Bacterial superinfection is often suggested by a rapid worsening of clinical symptoms after patients have initially stabilized. Antibiotic prophylaxis has not been shown to en-hance or diminish the likelihood of superinfection but can increase the risk of acquisition of more resistant bacterial flora in the respiratory tract and make the superinfection more difficult to treat. Ideally, physicians should instruct patients regarding the natural history of the influenza virus infection and be prepared to respond to bacterial complications, if they occur, with specific diagnosis and therapy.
When influenza A infection is proved or strongly suspected, 4 to 5 days of therapy with amantadine or rimantadine, two symmetric amines, may also be considered (Table 33–4). Such treatment has been shown to benefit some patients to a modest degree, as measured by reduction of number of days of confinement to bed, of fever, and of functional respira-tory impairment. However, these effects have been observed only when the drug is admin-istered early in the illness (within 12 to 24 hours of onset). The neuraminidase inhibitors (zanamivir or oseltamivir) have also proved beneficial, if begun early. They are also active against influenza B (see Table 33 – 4).
The best available method of control is by use of killed viral vaccines newly formulated each year to most closely match the influenza A and B antigenic subtypes currently caus-ing infections. These inactivated vaccines may contain whole virions or “split” subunits composed primarily of hemagglutinin antigens. They are commonly used, in two doses given 1 month apart, to immunize children who may not have been immunized previ-ously; among older children and adults, single annual doses are recommended just prior to influenza season. Vaccine efficacy is variable, and annual revaccination is necessary to ensure maximal protection. Used in this way, the virus vaccines may be 70 to 85% effec-tive. It is recommended that vaccination be directed primarily toward the elderly, individ-uals of all ages who are at high risk (eg, those with chronic lung or heart disease), and their close contacts, including medical personnel and household members. Live attenu-ated vaccines that are administered by nose drops are also being evaluated, and show con-siderable promise for the future.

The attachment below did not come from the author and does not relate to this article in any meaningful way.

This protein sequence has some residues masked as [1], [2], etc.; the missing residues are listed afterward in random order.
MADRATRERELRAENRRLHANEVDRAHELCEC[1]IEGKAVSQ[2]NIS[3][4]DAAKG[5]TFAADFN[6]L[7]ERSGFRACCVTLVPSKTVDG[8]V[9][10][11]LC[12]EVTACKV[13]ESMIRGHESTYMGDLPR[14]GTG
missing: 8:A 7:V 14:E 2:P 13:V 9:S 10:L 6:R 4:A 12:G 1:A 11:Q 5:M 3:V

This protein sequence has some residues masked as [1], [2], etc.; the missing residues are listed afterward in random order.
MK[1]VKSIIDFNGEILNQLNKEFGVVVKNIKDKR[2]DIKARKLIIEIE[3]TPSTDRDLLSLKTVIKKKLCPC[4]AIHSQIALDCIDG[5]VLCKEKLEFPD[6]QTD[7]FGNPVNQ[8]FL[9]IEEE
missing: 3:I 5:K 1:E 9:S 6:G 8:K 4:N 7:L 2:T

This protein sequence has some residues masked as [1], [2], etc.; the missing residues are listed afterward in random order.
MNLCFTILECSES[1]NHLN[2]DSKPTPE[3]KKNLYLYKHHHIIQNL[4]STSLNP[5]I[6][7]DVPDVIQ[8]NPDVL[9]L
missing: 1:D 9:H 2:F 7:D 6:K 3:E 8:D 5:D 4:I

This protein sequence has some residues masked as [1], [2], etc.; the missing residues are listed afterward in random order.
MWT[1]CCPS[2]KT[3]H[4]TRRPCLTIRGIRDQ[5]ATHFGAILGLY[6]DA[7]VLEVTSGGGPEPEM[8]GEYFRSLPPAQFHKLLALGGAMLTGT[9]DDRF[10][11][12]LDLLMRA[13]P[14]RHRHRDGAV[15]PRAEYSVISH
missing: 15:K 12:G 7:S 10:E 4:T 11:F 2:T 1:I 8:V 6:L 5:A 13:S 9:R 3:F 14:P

Studies have shown that both amantadine and rimantadine are effective in short-term (several weeks) oral prophylaxis of influenza A infections. They act by blocking the ion channel of the viral M2 protein, resulting in interference with the key role for M2 protein in early virus uncoating. Later virion assembly may also be affected. However, these agents have side effects and are recommended only for high-risk patients until vaccine-induced immunity can be achieved. A typical example of their use would be during an epidemic in which an elderly, potentially susceptible patient may become exposed to in-fection within a defined period. Oral prophylaxis may be initiated concurrently with ad-ministration of a vaccine containing the most current antigens and continued for 2 weeks. The immunogenic effect of the vaccine should ensure continued protection. It must be emphasized that these drugs have been proven effective for influenza A virus infections only; they are useless in the management and prevention of infections caused by other types of influenza or by any other respiratory virus. Unfortunately, virus resistance to both drugs can readily develop in vitro or in vivo. A single amino acid substitution in the transmembrane portion of the M2 protein is all that is necessary for this to occur.
Zanamivir and oseltamivir, approved for use in 1999, both act by blocking the enzy-matically active neuraminidase glycoprotein present on the surfaces of influenza A and B viruses, thus limiting virus release from infected cells, and subsequent spread in the host. No viral resistance to these drugs has yet been noted (see Table 33–4).